Tuesday, 27 January 2015

Ivy and Stevie by Kay Dick
Novel on yellow paper by Stevie Smith

Re-immersing in Stevie Smith after a day in the wood is un plaisir de choix, loamish and endless, a patois of leaf mould and rabbits: life is enemy territory, you know. Stevie in interview is like Stevie on her own pages: wilful, willing, honest, integral as a stick of Brighton rock.

Stevie Smith was too diffuse when I was 20 something, too easy yet obscure, a forward-looking girl who doesn't stay where she is.
That's on days when I am one big bounce, and have to go careful then not to be a nuisance. But later I get back to my own philosophical outlook that keeps us all kissable. 
My mother said I might enjoy German lieder when I was older, and she was right. Around the same time Stevie Smith came back into view, and I read Novel on yellow paper every few years after that, the way you revisit a bay where you swam as a child, though you didn't know it then, that you were a child, or what swimming was, or that later you'd remember swimming here, running down at low tide and then swimming, whatever swimming was, through seaweed, jellyfish, over molluscs towards firm sand.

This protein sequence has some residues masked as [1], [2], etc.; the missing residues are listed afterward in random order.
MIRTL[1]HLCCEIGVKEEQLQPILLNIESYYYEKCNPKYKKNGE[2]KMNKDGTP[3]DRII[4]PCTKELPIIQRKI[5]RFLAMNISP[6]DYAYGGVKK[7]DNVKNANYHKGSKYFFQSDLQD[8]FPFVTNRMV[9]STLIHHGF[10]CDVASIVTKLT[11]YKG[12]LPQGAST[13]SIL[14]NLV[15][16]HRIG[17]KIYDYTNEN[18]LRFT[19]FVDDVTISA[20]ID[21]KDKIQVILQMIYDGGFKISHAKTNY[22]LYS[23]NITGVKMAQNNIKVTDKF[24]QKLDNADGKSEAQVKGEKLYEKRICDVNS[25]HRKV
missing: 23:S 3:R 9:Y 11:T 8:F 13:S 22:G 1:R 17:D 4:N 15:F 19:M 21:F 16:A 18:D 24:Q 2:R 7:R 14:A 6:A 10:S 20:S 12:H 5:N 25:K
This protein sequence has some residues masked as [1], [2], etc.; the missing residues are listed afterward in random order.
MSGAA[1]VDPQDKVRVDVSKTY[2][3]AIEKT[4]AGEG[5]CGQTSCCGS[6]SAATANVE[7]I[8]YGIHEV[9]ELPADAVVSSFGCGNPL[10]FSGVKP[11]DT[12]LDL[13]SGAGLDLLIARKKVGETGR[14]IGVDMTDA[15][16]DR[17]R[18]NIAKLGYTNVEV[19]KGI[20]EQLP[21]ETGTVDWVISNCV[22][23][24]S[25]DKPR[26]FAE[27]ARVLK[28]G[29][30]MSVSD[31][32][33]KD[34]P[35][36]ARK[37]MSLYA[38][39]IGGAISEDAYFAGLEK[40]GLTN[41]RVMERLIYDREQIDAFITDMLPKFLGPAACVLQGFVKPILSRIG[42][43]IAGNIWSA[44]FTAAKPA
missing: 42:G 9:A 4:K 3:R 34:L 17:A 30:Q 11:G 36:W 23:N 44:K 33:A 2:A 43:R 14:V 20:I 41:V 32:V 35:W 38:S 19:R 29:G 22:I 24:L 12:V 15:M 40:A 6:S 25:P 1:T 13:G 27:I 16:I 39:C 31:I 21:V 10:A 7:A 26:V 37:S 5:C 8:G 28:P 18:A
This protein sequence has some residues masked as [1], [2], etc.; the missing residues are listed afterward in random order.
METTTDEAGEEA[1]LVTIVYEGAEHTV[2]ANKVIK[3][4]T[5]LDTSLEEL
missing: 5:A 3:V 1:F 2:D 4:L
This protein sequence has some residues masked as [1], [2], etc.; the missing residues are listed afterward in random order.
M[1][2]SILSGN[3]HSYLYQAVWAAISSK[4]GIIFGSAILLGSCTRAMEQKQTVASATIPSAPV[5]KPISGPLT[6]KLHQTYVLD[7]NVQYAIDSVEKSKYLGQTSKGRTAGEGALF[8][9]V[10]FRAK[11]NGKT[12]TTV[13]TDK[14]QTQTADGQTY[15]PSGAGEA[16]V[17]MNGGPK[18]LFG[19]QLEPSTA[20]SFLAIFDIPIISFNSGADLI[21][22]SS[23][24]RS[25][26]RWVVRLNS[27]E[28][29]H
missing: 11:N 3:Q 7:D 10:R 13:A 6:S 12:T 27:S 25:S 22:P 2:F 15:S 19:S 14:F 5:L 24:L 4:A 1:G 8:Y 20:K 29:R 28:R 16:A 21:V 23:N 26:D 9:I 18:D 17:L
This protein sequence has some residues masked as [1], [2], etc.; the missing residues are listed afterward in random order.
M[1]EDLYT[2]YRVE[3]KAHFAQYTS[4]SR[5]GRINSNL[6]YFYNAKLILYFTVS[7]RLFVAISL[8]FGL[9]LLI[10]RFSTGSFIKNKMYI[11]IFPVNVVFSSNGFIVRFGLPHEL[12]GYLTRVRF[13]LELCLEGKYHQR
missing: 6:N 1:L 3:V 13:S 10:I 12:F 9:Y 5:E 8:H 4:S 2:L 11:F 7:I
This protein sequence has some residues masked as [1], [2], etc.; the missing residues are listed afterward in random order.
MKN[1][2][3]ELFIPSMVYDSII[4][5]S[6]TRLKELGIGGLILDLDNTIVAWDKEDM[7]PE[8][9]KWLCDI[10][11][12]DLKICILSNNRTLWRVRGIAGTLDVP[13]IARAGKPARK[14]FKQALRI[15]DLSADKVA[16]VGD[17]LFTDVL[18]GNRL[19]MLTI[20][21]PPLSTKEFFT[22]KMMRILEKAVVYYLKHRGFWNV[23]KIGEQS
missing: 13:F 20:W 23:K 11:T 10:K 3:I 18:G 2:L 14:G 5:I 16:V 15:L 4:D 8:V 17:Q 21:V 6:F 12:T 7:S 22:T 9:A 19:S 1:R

Stevie Smith re-read Racine's Ph├Ędre over and over. She dives into Racine's elegant lines and few words, his Phaedra and her implacable gods, her tragic simplicity; unlike Stevie's own life, which ran on its own eagerness and common sense, depreciating, negating, compensating, composting, singing, almost.

Edith Sitwell's English Eccentrics sits on my desk with a mix of Michaux, Sebald, Heraclitus, The Pillow Book, Steinberg, Buzzi and the Collins guide to Cacti & Succulents. Reading syncopation. If there ever was a beat to be off. Or a small beat running on, like Pompey in Novel on yellow paper, like Stevie in interview, leaning on the ordinary, kiddo, picking up the obvious from behind, oh.
At Felixstowe dinner is on a higher plane. Very spiritual. With pink Shape to follow, very Platonic. Like it was a This World carbon copy of A Great Idea.

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